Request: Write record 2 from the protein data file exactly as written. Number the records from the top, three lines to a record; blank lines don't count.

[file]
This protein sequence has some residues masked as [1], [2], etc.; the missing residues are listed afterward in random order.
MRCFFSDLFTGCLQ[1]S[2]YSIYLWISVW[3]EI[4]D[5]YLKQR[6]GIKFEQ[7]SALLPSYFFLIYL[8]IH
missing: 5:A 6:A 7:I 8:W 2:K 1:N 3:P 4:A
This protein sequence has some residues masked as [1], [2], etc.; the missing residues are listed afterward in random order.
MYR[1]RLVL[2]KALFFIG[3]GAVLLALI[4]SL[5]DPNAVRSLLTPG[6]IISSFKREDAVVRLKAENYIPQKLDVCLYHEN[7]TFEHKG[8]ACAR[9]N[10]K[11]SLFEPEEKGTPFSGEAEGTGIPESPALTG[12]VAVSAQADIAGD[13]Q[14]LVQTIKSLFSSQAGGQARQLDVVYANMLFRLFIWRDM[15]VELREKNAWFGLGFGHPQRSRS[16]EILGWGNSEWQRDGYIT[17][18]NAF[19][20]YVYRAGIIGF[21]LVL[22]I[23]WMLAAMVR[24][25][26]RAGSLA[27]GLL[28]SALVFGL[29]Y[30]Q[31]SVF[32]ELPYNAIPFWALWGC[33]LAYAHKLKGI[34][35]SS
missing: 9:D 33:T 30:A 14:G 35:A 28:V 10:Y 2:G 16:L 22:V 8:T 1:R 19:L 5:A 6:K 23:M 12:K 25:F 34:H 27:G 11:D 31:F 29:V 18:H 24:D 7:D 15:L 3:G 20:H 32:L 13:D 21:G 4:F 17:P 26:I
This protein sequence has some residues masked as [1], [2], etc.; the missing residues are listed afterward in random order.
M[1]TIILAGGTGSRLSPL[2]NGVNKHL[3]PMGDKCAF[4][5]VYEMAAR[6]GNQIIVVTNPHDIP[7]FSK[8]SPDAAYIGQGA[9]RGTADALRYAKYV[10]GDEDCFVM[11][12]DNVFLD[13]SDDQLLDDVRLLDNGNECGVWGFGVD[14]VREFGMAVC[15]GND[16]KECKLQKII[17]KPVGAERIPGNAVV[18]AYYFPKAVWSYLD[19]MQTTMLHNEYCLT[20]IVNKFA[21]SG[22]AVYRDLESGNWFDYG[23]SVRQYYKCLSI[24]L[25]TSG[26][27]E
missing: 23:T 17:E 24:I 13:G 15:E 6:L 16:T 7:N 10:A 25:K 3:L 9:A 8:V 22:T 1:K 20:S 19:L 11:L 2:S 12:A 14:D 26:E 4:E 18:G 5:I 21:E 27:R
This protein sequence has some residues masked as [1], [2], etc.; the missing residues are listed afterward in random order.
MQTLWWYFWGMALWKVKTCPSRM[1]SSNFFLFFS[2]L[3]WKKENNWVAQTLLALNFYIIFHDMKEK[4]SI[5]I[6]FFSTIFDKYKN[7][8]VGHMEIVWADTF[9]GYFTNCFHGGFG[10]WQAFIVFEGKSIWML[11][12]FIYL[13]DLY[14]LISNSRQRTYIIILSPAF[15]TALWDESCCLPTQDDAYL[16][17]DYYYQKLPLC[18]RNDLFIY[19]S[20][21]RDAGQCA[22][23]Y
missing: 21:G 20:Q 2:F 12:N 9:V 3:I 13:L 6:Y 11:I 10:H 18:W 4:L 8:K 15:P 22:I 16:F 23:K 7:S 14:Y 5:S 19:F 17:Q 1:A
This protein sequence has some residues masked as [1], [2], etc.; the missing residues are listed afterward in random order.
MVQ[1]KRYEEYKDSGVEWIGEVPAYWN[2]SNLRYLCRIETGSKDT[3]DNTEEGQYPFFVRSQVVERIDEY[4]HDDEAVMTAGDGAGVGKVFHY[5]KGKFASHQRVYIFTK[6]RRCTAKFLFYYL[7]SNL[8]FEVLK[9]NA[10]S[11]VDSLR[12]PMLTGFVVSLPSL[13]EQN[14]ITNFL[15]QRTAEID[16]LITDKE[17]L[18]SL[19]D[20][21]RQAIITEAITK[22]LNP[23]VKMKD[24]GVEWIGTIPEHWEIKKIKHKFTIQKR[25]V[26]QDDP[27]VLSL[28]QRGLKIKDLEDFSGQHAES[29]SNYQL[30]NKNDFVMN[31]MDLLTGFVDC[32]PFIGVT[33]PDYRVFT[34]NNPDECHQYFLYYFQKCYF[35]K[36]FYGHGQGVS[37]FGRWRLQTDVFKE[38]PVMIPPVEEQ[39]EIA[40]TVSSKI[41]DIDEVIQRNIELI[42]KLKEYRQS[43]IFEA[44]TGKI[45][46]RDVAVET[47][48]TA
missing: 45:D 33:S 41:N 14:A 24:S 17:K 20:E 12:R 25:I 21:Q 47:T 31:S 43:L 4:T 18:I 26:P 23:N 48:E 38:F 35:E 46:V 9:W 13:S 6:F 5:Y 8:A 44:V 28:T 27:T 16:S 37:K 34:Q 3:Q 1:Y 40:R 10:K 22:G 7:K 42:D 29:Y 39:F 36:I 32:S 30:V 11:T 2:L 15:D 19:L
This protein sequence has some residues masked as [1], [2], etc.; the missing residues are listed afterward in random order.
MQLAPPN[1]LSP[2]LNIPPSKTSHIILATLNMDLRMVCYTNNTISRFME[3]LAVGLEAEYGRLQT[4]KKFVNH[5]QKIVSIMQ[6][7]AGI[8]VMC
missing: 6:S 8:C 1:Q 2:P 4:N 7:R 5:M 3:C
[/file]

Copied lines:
This protein sequence has some residues masked as [1], [2], etc.; the missing residues are listed afterward in random order.
MYR[1]RLVL[2]KALFFIG[3]GAVLLALI[4]SL[5]DPNAVRSLLTPG[6]IISSFKREDAVVRLKAENYIPQKLDVCLYHEN[7]TFEHKG[8]ACAR[9]N[10]K[11]SLFEPEEKGTPFSGEAEGTGIPESPALTG[12]VAVSAQADIAGD[13]Q[14]LVQTIKSLFSSQAGGQARQLDVVYANMLFRLFIWRDM[15]VELREKNAWFGLGFGHPQRSRS[16]EILGWGNSEWQRDGYIT[17][18]NAF[19][20]YVYRAGIIGF[21]LVL[22]I[23]WMLAAMVR[24][25][26]RAGSLA[27]GLL[28]SALVFGL[29]Y[30]Q[31]SVF[32]ELPYNAIPFWALWGC[33]LAYAHKLKGI[34][35]SS
missing: 9:D 33:T 30:A 14:G 35:A 28:V 10:Y 2:G 16:L 22:V 8:T 1:R 19:L 5:A 6:K 23:M 12:K 25:F 34:H 27:G 11:D 31:F 29:V 18:H 24:D 7:D 15:L 3:G 20:H 32:L 13:D 21:G 4:F 17:P 26:I